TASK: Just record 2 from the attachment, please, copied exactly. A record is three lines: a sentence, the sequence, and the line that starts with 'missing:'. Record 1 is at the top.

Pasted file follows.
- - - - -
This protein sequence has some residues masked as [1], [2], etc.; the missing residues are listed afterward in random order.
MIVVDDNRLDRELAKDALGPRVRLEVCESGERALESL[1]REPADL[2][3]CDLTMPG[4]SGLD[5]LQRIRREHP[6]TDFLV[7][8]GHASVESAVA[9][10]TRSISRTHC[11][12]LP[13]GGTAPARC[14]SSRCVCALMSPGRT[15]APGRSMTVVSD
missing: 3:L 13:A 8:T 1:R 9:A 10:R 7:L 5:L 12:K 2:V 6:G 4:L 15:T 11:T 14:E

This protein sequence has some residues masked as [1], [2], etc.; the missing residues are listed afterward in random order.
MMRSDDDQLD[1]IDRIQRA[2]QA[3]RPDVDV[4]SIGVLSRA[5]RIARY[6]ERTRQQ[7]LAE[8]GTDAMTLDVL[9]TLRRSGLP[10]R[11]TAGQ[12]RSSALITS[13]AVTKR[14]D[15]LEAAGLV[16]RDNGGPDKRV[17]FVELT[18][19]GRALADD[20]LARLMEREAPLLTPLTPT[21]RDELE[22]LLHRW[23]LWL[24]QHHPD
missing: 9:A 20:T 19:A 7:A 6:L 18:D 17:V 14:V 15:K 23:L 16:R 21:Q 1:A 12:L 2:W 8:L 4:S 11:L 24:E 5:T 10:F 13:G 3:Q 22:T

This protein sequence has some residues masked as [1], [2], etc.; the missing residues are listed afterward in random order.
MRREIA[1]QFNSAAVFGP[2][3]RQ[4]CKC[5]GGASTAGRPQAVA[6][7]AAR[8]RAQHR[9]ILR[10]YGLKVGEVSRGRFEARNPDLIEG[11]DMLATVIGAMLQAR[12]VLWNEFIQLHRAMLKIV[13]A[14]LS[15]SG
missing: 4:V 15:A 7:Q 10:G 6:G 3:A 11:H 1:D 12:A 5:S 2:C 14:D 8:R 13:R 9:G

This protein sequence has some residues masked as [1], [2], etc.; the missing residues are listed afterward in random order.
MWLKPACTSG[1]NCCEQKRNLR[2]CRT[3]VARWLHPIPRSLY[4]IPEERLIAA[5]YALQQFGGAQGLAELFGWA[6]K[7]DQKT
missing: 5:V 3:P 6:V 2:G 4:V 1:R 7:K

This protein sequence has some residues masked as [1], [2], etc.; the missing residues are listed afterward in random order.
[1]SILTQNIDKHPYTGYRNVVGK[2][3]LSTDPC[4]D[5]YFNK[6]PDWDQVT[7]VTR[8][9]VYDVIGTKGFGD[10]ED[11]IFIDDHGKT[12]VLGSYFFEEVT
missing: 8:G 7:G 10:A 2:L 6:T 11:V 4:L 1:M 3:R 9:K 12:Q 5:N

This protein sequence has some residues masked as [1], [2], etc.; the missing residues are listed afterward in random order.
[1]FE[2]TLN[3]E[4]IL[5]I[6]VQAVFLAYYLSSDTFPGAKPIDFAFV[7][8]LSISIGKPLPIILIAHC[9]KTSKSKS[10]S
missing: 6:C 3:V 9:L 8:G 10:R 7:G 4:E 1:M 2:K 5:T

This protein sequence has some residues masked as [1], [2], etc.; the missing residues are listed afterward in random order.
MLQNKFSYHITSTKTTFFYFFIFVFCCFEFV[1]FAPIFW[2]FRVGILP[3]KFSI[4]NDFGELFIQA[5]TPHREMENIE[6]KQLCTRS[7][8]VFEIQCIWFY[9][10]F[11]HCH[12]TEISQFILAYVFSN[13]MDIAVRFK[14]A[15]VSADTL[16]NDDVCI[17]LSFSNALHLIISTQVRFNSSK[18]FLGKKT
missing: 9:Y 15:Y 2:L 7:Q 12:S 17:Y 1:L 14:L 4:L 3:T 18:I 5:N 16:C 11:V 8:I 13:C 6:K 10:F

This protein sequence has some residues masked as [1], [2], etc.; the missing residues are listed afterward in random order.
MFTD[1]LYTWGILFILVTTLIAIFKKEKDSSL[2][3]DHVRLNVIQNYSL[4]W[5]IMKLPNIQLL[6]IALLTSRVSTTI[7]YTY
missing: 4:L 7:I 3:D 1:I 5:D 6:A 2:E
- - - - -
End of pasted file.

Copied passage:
This protein sequence has some residues masked as [1], [2], etc.; the missing residues are listed afterward in random order.
MMRSDDDQLD[1]IDRIQRA[2]QA[3]RPDVDV[4]SIGVLSRA[5]RIARY[6]ERTRQQ[7]LAE[8]GTDAMTLDVL[9]TLRRSGLP[10]R[11]TAGQ[12]RSSALITS[13]AVTKR[14]D[15]LEAAGLV[16]RDNGGPDKRV[17]FVELT[18][19]GRALADD[20]LARLMEREAPLLTPLTPT[21]RDELE[22]LLHRW[23]LWL[24]QHHPD
missing: 9:A 20:T 19:A 7:A 6:L 18:D 17:V 14:V 15:K 23:L 16:R 21:Q 1:A 12:L 2:W 8:L 4:S 11:L 24:E 5:T 10:F 13:G 3:Q 22:T